Jersey’s former housing minister has urged the island’s parliament to give more power to tenants by strengthening tenancies and stabilising rents, a move that the island’s landlords have told LandlordZONE they reject.
Reform Jersey leader, Senator Sam Mezec, wants the States Assembly (pictured) to declare a housing affordability crisis as the cost of rent continues to grow at a faster rate than average earnings.
He suggests introducing ‘rent stabilisation’, a simple mandatory system legislating that rents should be stabilised in line with inflation, by using Jersey’s Retail Price Index, as well as setting up a new rent commission that lets tenants challenge rental increases.
Mezec proposes creating different leases with no fixed end date as standard, as well as extending notice periods for both tenants and landlords as a way to end ‘no fault’ evictions, and creating a presumption that a tenancy will continue. He also wants Jersey’s legislation to specify when landlords can evict tenants matched with robust grounds for repossession.
He says: “The current system puts greater negotiating power into the hands of the landlord to insist on restrictive clauses – such as no children or no pets – or unjustifiable rent increases, which take advantage of the relative immobility that a tenant may have, when there is a housing shortage and costs associated with moving.”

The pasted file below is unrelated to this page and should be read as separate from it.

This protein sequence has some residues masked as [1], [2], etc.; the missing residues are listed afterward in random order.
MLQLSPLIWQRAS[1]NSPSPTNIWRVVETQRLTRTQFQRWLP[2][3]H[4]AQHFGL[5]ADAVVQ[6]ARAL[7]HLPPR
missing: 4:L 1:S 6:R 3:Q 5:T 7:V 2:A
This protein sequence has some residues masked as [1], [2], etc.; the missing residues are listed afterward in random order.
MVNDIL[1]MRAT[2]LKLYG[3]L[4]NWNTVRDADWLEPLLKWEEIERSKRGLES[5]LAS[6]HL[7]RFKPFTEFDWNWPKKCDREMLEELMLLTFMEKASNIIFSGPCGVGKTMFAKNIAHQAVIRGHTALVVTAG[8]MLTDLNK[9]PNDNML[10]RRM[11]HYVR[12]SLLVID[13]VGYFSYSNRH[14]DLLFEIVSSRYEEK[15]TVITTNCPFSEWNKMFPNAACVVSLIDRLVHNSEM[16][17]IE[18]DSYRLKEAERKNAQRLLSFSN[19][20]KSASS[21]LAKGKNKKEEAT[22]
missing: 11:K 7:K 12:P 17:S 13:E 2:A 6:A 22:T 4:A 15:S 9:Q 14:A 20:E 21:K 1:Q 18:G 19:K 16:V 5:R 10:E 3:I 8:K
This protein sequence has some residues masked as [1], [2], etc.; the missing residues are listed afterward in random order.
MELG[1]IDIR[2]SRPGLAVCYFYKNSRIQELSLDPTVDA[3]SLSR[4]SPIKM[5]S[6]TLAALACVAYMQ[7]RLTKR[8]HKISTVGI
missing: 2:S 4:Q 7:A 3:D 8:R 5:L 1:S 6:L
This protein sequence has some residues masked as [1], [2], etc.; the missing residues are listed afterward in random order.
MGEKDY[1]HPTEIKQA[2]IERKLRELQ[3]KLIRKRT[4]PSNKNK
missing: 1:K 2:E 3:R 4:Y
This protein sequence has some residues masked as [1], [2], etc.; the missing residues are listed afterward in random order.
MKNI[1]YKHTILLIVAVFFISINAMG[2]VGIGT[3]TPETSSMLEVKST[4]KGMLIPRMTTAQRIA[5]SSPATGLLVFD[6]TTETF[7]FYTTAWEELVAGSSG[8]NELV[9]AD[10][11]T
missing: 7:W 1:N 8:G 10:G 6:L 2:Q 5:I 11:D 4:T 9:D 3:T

States members are also considering a new licensing scheme on the island that would see landlords having to renew licences every five years.
The Jersey Landlords Association is frustrated by both these proposals and has tried unsuccessfully to suggest a complaints-based approach that could better educate tenants about their rights.
Chairman Peter Lucas tells LandlordZONE: “Rents are high because of low interest rates. I can’t see the island would be better off with a whole new layer of regulations and I suspect if it happens there will be a queue of landlords looking to sell up when there’s already a massive shortage of rental properties.”